5 Ways Educators Can Use Theater To Support #KindnessinAction

Theater is not just for the drama classroom. Applied theater in any space in school can help students develop empathy, practice listening, rehearse and imagine radical possibilities, and collaborate in kindness. Below are some theater activities that can help educators support #KindnessinAction. Some of these activities are great for occasional use, whereas others’ strength really builds with practice. For the latter, rituals can help students feel safe within a structure. 

 

Stage Presence 

Much of “Stage Presence 101” can help students understand the importance of affirming people’s identities. Enunciation and correctly pronouncing someone’s name is a way of validating someone’s whole self. Projection and speaking up is an opportunity for people to practice saying their names and pronouns loud and proud, and it can also be practice for students who wish to speak up as allies and upstanders!

 

Tableau  (Frozen Image)

Tableau, or frozen images, are an opportunity for students to work collaboratively to create a shape that illuminates a concept. For example, students can create a silent, frozen image that brings the concept of “Community,” “Inclusion,” “Heteronormativity,” “Upstander,” “School,” “#KindnessinAction,” or any other idea to life. Students can view one another’s tableaux in a “gallery walk” and observe levels, emotions, and the use of space to reflect on the meaning behind the image. 
Note: Be sure to have discussions with students about touching and consent ahead of time! 

 

Writing Monologues 

Students can write a monologue from the perspective of someone impacted by name-calling or kindness in action. As they write from the “I” perspective and imagine someone’s experience, students practice empathy. For students who need more structure here are a few prompts:

  • Start your monologue by writing “What I need you to know is…”
  • Have students start and end their monologue with the same word or phrase (Maybe “I need some Kindness in Action”) 

Note: While students can learn a lot from carrying another's story, it is important to facilitate reflection the ways students’ experiences connect and diverge. The “Windows, Mirrors, and Sliding Doors” framework from Emily Styles and Rudine Sims Bishop can be helpful in this work.

 

Invasion of the Brain

Theatre of the Oppressed, a form of community-based education that uses theater for social change developed by Nobel Peace Prize nominee Augusto Boal of Brazil, offers many games for actors and non-actors to reflection through physicality and rehearse for revolutionary change. Invasion of the Brain is a game that can be facilitated as an icebreaker or as a longer activity. Debriefing how people feel during the activity and what they noticed can lead to very astute insights about power, complacency, and unlearning social norms.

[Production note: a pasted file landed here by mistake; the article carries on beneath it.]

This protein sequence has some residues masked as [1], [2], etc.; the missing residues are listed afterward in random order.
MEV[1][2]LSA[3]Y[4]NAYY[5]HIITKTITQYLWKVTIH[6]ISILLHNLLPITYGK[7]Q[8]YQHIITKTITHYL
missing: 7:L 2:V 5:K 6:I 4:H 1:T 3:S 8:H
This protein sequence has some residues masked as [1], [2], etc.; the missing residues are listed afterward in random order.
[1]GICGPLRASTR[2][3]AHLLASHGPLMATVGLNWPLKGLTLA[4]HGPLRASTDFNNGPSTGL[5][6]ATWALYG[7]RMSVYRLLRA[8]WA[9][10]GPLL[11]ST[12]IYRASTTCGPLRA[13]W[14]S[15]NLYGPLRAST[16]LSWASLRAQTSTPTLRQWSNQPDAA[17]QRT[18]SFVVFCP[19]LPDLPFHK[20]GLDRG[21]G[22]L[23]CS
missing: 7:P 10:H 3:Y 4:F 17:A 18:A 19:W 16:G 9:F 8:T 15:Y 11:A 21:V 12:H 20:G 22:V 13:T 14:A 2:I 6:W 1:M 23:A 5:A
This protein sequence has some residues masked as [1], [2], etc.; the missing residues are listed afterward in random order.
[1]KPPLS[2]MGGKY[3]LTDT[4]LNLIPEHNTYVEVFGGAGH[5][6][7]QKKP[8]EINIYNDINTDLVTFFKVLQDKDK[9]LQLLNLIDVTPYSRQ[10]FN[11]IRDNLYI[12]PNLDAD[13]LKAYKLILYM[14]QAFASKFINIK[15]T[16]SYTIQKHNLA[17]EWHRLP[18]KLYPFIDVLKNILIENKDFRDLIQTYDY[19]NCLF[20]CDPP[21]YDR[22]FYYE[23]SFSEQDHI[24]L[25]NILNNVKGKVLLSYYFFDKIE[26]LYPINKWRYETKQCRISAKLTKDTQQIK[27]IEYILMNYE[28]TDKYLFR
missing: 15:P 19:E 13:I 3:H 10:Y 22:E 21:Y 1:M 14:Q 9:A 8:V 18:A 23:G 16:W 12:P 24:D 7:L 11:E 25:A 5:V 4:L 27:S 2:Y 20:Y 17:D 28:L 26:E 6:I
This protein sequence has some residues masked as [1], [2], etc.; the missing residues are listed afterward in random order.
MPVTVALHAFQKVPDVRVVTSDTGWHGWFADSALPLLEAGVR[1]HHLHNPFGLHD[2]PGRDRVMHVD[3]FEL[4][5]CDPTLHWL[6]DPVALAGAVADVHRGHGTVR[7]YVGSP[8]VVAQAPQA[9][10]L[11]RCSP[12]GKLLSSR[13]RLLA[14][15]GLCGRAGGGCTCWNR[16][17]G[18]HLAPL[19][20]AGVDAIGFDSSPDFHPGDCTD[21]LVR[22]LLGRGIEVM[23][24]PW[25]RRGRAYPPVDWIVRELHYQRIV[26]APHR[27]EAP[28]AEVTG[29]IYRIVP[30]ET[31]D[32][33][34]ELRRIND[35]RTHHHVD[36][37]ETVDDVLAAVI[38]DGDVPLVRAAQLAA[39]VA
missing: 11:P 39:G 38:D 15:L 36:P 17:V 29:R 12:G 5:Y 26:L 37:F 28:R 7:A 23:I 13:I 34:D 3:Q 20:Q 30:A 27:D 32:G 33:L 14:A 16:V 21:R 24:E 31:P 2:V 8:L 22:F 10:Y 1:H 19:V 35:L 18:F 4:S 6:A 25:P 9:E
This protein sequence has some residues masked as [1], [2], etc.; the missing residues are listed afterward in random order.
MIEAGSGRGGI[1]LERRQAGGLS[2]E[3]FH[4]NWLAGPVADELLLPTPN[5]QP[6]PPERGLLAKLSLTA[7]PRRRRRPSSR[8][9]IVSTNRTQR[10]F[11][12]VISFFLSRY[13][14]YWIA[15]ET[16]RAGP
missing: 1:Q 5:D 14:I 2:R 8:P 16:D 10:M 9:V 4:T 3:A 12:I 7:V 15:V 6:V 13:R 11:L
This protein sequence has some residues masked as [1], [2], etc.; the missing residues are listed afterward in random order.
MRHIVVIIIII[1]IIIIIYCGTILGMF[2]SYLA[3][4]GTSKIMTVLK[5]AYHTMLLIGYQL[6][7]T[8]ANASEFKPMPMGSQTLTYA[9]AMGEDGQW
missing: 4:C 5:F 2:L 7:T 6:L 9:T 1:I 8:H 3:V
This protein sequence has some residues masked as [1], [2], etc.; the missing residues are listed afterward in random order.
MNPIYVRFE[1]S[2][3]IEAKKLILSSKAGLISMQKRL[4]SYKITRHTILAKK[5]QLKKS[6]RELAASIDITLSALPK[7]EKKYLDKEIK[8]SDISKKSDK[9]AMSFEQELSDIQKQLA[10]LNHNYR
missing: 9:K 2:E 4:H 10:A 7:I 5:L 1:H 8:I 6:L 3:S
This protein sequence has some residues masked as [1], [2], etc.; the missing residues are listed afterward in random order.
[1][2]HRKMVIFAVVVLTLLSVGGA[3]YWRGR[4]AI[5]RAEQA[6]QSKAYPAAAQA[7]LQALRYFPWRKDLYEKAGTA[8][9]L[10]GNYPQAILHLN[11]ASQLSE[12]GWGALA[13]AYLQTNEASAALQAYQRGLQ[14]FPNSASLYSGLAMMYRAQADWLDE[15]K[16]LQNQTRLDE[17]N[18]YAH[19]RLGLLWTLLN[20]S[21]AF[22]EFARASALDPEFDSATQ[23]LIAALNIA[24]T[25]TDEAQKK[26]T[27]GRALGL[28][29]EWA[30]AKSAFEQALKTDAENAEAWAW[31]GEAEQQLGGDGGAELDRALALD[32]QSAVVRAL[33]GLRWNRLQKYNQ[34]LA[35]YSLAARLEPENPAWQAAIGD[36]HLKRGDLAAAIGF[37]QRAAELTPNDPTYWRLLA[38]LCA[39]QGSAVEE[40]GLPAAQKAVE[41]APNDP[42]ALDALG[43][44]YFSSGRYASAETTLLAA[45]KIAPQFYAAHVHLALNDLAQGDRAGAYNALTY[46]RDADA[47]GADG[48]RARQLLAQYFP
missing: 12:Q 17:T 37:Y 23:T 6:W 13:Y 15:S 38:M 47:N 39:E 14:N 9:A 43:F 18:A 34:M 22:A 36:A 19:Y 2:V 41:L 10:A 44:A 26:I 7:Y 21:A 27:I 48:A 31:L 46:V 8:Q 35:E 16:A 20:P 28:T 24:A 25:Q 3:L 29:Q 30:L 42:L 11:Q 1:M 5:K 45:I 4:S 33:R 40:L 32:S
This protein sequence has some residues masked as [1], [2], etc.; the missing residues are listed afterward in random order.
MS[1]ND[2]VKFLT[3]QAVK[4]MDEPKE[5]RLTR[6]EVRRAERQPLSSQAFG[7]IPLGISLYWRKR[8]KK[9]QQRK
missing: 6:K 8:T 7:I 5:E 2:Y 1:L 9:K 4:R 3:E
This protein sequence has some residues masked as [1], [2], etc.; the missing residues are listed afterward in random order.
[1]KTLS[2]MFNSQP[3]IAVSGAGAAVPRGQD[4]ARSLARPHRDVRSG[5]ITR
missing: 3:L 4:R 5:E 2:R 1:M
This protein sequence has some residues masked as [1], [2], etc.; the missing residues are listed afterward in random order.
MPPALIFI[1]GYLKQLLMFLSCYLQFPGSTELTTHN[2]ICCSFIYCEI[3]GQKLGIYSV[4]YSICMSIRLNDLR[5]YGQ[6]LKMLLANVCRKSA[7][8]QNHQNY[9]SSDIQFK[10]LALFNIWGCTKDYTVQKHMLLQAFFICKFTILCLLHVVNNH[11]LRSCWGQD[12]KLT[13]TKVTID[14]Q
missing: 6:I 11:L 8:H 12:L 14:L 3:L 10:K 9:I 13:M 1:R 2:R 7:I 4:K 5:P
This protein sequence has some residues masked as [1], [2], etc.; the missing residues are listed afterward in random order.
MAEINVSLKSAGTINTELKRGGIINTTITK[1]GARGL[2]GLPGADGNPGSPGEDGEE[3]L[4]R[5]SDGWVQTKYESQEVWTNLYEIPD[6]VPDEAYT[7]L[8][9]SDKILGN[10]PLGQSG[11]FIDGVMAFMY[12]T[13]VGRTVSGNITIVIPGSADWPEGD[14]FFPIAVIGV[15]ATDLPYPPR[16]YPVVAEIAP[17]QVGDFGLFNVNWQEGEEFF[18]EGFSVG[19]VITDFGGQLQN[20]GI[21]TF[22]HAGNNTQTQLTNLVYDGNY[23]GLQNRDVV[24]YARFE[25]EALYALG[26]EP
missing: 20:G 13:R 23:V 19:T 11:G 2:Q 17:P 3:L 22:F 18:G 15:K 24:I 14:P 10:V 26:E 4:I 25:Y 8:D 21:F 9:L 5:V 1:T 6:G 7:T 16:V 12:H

• Participants move around a space. The move on the instruction “go” and stop at the instruction “stop”.
  • Two more instructions of “jump” and “clap” are added. 
  • After comfort with this process and  the instructions are reversed so that go = stop / stop = go / clap = jump / jump = clap.  The more confident the participants get the more actions you can add in to the equation.
  • An accessibility adjustment is to play this game verbally: People can repeat different colors or shapes to a rhythm/phrase and then reverse the repetition (ex: red/blue). 

 

Role Play / Forum Theater

Forum Theater is an opportunity for students to participate in a part of LGBTQ+ history and to rehearse for the future. An essential part of Theatre of the Oppressed is Forum Theater, which problem-solving technique in which an unresolved scene of oppression is presented. It is then replayed with the audience invited to stop the action, replace the character they feel is targeted by oppression, struggling, or lacking power, and improvise alternative solutions. This structure can be used to explore past and current dynamics and incidents, or as a “rehearsal for the future.” Historically, performance has been a key part of LGBTQ+ activism, with organizations like ACT UP staging small and large acts of theater to disrupt space and call attention to the AIDS epidemic. This form can be both discussed and practiced.

This No Name-Calling Week, support students to turn a pledge into practice and into action. In connecting with others, reflecting on their own identities, and rehearsing for justice, they can practice being change agents. These activities are also eligible to be submitted to the Creative Expression Exhibit, so please consider recording and submitting!



Jamila Humphrie (she/her) is a PhD candidate at NYU in the Educational Leadership program. Her work includes facilitating conversations for queer people of color, co-creating How We GLOW, a piece of interview theatre that explores LGBTQ+ identity, and presenting on her research at conferences and in schools across the country. Jamila is a member of the Advisory Board for the Making Gay History podcast and a member of GLSEN’s Educator Advisory Board. In 2016, she interned in the Social Office of the First Lady Michelle Obama. She also received a Fulbright Award to Brazil in 2012.


Emily Schorr Lesnick (she/her) is the Social Emotional Learning Coordinator at University Prep in Seattle, WA, and is a member of GLSEN’s Educator Advisory Board. A theater teacher and facilitator, Emily co-created How We GLOW, a piece of interview theater that explores lgbtq+ youth identity. Emily is also on the board of Rebel Playhouse, an educational theater company in NYC. She received her Master’s Degree from NYU’s Educational Theater program in 2016.